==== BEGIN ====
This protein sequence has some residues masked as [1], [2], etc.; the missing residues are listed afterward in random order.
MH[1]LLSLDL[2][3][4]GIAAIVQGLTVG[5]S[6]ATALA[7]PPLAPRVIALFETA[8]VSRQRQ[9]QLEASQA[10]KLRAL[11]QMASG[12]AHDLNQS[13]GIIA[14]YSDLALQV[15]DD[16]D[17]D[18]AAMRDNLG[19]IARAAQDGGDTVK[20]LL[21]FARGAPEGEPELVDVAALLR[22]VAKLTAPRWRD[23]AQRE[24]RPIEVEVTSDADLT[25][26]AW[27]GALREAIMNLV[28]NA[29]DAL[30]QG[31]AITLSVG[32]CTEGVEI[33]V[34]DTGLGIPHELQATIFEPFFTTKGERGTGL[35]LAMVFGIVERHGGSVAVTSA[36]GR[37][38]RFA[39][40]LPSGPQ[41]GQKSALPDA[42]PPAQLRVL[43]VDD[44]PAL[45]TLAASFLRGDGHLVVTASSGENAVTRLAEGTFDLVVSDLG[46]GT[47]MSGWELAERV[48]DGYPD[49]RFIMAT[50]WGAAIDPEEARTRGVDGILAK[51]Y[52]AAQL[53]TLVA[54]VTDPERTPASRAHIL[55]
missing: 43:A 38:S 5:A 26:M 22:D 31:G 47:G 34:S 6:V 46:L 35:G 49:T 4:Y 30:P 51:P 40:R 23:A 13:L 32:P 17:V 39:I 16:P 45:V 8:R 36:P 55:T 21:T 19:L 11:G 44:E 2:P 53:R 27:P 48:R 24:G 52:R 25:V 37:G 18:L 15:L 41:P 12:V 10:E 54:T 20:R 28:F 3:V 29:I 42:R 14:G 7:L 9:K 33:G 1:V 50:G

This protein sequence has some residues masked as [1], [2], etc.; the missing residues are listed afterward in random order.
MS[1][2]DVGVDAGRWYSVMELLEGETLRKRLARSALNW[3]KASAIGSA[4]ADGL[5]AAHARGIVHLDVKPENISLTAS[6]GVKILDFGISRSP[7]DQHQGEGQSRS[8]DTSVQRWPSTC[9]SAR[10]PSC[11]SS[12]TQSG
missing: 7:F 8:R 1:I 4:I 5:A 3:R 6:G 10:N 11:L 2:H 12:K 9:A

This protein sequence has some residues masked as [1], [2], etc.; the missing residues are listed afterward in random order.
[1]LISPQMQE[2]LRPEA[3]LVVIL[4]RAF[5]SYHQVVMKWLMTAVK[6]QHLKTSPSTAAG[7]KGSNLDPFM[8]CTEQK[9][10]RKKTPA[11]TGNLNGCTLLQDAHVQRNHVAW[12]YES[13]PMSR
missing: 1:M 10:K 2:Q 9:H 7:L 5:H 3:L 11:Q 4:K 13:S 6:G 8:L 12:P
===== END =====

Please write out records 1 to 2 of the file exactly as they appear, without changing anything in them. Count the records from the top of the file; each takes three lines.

This protein sequence has some residues masked as [1], [2], etc.; the missing residues are listed afterward in random order.
MH[1]LLSLDL[2][3][4]GIAAIVQGLTVG[5]S[6]ATALA[7]PPLAPRVIALFETA[8]VSRQRQ[9]QLEASQA[10]KLRAL[11]QMASG[12]AHDLNQS[13]GIIA[14]YSDLALQV[15]DD[16]D[17]D[18]AAMRDNLG[19]IARAAQDGGDTVK[20]LL[21]FARGAPEGEPELVDVAALLR[22]VAKLTAPRWRD[23]AQRE[24]RPIEVEVTSDADLT[25][26]AW[27]GALREAIMNLV[28]NA[29]DAL[30]QG[31]AITLSVG[32]CTEGVEI[33]V[34]DTGLGIPHELQATIFEPFFTTKGERGTGL[35]LAMVFGIVERHGGSVAVTSA[36]GR[37][38]RFA[39][40]LPSGPQ[41]GQKSALPDA[42]PPAQLRVL[43]VDD[44]PAL[45]TLAASFLRGDGHLVVTASSGENAVTRLAEGTFDLVVSDLG[46]GT[47]MSGWELAERV[48]DGYPD[49]RFIMAT[50]WGAAIDPEEARTRGVDGILAK[51]Y[52]AAQL[53]TLVA[54]VTDPERTPASRAHIL[55]
missing: 43:A 38:S 5:A 26:M 22:D 31:G 47:G 34:S 6:V 46:L 35:G 49:T 4:Y 30:P 51:P 40:R 23:A 13:L 32:P 17:V 39:I 16:P 45:V 8:R 36:P 55:T 21:T 19:L 11:G 44:E 2:P 53:R 27:P 48:R 24:G 52:R 25:V 37:G 18:L 15:L 41:P 12:V 10:E 54:T 20:R 28:F 3:V 29:I 42:R 14:G 7:L 9:K 33:G 1:V 50:G

This protein sequence has some residues masked as [1], [2], etc.; the missing residues are listed afterward in random order.
MS[1][2]DVGVDAGRWYSVMELLEGETLRKRLARSALNW[3]KASAIGSA[4]ADGL[5]AAHARGIVHLDVKPENISLTAS[6]GVKILDFGISRSP[7]DQHQGEGQSRS[8]DTSVQRWPSTC[9]SAR[10]PSC[11]SS[12]TQSG
missing: 7:F 8:R 1:I 4:I 5:A 3:R 6:G 10:N 11:L 2:H 12:K 9:A